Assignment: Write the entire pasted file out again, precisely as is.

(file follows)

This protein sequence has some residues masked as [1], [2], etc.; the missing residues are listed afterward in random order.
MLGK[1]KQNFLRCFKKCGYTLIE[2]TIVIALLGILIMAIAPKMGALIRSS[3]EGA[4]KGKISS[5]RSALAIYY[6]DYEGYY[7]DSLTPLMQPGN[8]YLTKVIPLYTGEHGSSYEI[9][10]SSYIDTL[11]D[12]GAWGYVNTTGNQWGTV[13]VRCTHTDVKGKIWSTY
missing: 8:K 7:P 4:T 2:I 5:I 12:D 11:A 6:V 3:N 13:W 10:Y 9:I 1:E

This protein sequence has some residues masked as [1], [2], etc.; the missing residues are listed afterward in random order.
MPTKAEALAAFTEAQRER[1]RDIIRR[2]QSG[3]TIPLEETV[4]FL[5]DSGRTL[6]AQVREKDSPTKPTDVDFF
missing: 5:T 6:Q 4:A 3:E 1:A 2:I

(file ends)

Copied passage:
This protein sequence has some residues masked as [1], [2], etc.; the missing residues are listed afterward in random order.
MLGK[1]KQNFLRCFKKCGYTLIE[2]TIVIALLGILIMAIAPKMGALIRSS[3]EGA[4]KGKISS[5]RSALAIYY[6]DYEGYY[7]DSLTPLMQPGN[8]YLTKVIPLYTGEHGSSYEI[9][10]SSYIDTL[11]D[12]GAWGYVNTTGNQWGTV[13]VRCTHTDVKGKIWSTY
missing: 8:K 7:P 4:T 2:I 5:I 12:D 11:A 6:V 3:N 13:W 10:Y 9:I 1:E

This protein sequence has some residues masked as [1], [2], etc.; the missing residues are listed afterward in random order.
MPTKAEALAAFTEAQRER[1]RDIIRR[2]QSG[3]TIPLEETV[4]FL[5]DSGRTL[6]AQVREKDSPTKPTDVDFF
missing: 5:T 6:Q 4:A 3:E 1:A 2:I